He may be mugged by reality sooner rather than later in world affairs as well. Allies and the UN are critical to the pursuit of global American interests; they are not just consumers of US beneficence. The US may still be the indispensable power but the UN is no less an indispensable international organization. As the march of folly into Iraq in 2003 proved, US exercise of power is less effective without UN sanction. Overall, the UN has been attentive to US concerns, interests and preferences. After the terrorist attacks of 9/11, for example, the UN immediately backed the war on terrorism.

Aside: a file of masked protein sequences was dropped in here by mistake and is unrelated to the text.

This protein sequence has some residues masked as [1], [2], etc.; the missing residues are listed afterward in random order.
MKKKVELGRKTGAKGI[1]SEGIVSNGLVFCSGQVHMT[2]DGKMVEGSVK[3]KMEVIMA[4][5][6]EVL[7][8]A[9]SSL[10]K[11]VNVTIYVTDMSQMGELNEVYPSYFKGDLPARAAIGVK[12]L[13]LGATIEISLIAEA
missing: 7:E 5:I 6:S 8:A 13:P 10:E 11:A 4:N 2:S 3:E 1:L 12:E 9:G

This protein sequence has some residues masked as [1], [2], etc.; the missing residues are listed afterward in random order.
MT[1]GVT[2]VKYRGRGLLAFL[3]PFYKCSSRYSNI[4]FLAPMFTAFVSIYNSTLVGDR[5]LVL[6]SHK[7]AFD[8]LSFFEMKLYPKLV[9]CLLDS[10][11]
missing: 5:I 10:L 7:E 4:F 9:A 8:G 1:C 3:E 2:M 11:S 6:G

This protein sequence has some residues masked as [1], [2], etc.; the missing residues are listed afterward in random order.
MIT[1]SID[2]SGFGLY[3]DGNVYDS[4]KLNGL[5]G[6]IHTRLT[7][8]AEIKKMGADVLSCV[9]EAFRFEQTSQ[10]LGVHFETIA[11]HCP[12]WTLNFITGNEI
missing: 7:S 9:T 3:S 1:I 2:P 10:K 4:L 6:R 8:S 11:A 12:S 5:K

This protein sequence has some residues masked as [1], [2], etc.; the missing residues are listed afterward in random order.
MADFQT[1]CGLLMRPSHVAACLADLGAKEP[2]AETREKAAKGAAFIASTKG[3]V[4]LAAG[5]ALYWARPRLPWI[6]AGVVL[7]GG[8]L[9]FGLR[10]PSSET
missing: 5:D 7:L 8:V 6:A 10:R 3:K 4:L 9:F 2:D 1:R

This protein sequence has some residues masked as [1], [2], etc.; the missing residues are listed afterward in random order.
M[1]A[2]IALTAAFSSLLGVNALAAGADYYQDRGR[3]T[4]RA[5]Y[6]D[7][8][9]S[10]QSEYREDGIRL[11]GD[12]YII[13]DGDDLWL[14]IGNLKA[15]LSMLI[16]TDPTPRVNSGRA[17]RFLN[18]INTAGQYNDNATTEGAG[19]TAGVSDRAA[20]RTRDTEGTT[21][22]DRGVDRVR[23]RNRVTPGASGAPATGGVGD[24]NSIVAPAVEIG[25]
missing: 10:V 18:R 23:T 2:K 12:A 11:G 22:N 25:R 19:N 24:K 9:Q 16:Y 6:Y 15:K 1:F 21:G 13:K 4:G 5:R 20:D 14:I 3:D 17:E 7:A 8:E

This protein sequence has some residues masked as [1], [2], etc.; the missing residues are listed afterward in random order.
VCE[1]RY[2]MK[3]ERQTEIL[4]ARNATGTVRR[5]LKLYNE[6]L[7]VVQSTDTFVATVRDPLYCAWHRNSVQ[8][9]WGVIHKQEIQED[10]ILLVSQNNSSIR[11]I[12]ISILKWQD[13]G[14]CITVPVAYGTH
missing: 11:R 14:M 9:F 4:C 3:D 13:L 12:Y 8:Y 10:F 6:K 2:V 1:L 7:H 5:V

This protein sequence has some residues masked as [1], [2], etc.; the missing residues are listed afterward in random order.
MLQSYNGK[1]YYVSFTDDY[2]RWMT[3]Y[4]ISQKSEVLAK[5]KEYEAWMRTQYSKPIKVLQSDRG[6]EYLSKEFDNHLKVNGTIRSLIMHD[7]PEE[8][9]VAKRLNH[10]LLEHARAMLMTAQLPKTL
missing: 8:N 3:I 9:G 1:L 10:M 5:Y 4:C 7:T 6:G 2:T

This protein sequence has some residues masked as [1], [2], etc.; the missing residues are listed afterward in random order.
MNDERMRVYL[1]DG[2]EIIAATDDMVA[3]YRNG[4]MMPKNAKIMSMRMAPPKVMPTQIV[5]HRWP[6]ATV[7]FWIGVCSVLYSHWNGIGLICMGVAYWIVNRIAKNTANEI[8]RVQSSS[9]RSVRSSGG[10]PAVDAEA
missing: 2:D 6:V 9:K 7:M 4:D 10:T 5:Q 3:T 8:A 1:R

The UN Charter proclaims Western liberal values as guiding UN principles. No other country had as much influence on designing the international organization nor on its operations once established as the US No other will have as critical a role in determining its agenda and actions. The UN system was the forum for externalizing American values and virtues like democracy, human rights, rule of law and market economy, and embedding them in international institutions. US structural dominance in the UN is embedded in its primary organs and voting procedures. The crucial executive decision-making body is the Security Council, which has often bent to US will and can never act against US vital interests owing to the veto clause.